Swords will remain after 1000 years – ”Yamato Tradition Swordsmith Hokke Saburo Nobufusa”

Swords will remain after 1000 years
- ”Yamato Tradition Swordsmith Hokke Saburo Nobufusa”

Yamato Tradition, swords revived by Masamune Date

There are several swordsmiths still existing all over Japan, and in Miyagi, there is a workshop that creates Japanese swords according to the old tradition. We visited the workshop of Hokke Saburo Nobufusa who creates swords in the Hosho School of Yamato Tradition method. The swords of Yamato Tradition have a wide and high ”shinogi”, and the blades have beautiful and fine ”masame-hada”

Yamato Tradition is a classification of old Japanese swords. The method was originally established in Yamatono-kuni Takaichi-gun (Nara Prefecture) at the end of the Kamakura period. Although it declined at one time, the Sendai Clan revived it in times of Lord Masamune Date. At the time, the first generation of Hokke, Kiyofusa, went to study sword making with a prominent swordsmith called Kunikane and inherited the Yamato Tradition.

After a while, the method of Hokke changed to another method called Bizen Tradition during the reign of the fifth generation Hokke. However, the eighth generation Hokke studied and revived the Yamato Tradition. He was recognized as a true heir of Hosho School of Yamato Tradition, and was designated as a Tangible Important Cultural Property of Miyagi Prefecture. When we visited the workshop, Daiki Takahashi, the ninth generation of Hokke Saburo Nobufusa, was in the middle of forging a sword.

Culture born from the rich iron sand and forest of Japan

Daiki’s son, Eiki is also working as a swordsmith. On our visit, Eiki explained to us about the swords. His first words were ”iron does not exist without humans.” In nature, iron does not exist in the form of pure iron. Iron exists in many different forms. Sand iron, for example, must be treated for it to become the substance we call ”iron”. Using sand iron and coal, iron must be refined. Japan is rich in sand iron and coal. People treated it to create iron. Iron was turned into swords, a symbol of Japanese culture. Japanese sword is a culture of its own that is closely related to the everyday life of Japanese people. ”Swords existed closely to people’s lives.” said Eiki. ”People possessed short swords not only for self-defense but as a charm to protect themselves. There are many idioms and proverbs in the Japanese language that use sword terminology. That shows how close the swords were to people’s lives.”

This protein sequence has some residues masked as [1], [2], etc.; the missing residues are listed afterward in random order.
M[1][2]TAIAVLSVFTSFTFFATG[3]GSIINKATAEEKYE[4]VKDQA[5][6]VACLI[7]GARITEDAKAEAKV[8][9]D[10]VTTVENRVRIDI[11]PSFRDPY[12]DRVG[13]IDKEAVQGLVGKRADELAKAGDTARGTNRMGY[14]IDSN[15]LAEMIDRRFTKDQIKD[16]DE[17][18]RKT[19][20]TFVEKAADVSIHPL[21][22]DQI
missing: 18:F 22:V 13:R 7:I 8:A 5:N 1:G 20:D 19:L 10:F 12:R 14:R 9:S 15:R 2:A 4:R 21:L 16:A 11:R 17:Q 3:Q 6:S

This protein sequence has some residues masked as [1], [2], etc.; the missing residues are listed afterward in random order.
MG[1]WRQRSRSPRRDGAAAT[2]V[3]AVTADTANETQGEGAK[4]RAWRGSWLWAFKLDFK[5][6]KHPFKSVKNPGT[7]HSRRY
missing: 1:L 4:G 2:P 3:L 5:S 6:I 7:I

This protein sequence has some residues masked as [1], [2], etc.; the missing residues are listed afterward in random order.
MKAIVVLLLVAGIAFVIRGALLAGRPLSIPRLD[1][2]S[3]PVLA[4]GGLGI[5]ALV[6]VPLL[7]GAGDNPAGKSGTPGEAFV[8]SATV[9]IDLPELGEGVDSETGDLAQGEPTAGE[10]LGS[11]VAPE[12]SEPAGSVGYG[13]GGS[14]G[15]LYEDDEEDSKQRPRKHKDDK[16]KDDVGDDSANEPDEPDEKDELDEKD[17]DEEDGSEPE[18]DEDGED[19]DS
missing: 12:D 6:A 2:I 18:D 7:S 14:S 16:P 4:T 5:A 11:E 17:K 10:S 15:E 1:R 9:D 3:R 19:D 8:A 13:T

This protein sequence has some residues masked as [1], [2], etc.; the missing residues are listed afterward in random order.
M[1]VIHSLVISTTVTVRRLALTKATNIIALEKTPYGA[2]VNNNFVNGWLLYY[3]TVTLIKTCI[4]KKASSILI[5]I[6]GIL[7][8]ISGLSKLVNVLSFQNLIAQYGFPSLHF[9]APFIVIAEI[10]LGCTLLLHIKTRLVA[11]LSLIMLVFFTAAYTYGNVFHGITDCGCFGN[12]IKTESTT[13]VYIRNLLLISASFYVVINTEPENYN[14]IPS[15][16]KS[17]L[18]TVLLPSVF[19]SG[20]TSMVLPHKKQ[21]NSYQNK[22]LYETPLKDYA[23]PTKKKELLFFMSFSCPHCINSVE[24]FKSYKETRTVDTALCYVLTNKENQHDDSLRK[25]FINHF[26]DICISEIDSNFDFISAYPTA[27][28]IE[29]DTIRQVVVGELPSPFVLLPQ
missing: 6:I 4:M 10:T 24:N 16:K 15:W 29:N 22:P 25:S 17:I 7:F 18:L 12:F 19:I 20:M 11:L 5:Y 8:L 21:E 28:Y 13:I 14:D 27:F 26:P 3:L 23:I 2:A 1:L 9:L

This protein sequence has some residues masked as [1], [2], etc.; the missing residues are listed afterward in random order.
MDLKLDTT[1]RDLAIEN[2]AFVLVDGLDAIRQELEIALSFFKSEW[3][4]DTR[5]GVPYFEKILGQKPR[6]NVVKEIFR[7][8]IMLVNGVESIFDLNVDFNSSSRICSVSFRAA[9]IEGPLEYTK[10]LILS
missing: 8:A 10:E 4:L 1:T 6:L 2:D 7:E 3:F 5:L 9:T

A sword made of ”iron meteorite” that came from outer space.

As previously mentioned, iron is made by man, but short swords existed in Egypt and the Chinese Dynasty when iron manufacturing was not yet established. How were these made?
”They used material from outer space.” said Eiki. It is believed that they used iron meteorites.
Daiki and Eiki have forged a Japanese sword using only iron meteorites, on commission from a museum. We were given a special viewing of the sword and iron meteorites. It took the iron an incredible one million years to cool in outer space, so the metal composition was completely different from the iron on earth. It also could not be forged repeatedly. After multiple attempts over a period of two years, they were finally able to make a sword.

They will last one thousand years

Swords were first made as items to be used in rituals or as a symbol. At the end of the Heian period, swords became an important weapon as the ”samurai” gained power. It became essential to be able to evaluate swords. After a while, swords were not only used as weapons, they also became spiritual symbols of ”samurai”. It was important to develop methods to create better swords, but it was also important for appraisal methods to be developed.
In the Kamakura period, when ”samurai” had gained power, appraisal standards were established, and one could look at a sword and tell who created it and where.
”As a result, there is no compromise when we forge or when we appraise, because swords will remain for the next one thousand years.” Even though times change, the unwavering beauty and refined shape will remain as they are. We felt the weight of history in Daiki’s words.


Swordsmith Hokke Saburo Nobufusa
Osaki-shi, Miyagi
URL http://www.hokkesaburo.com/en/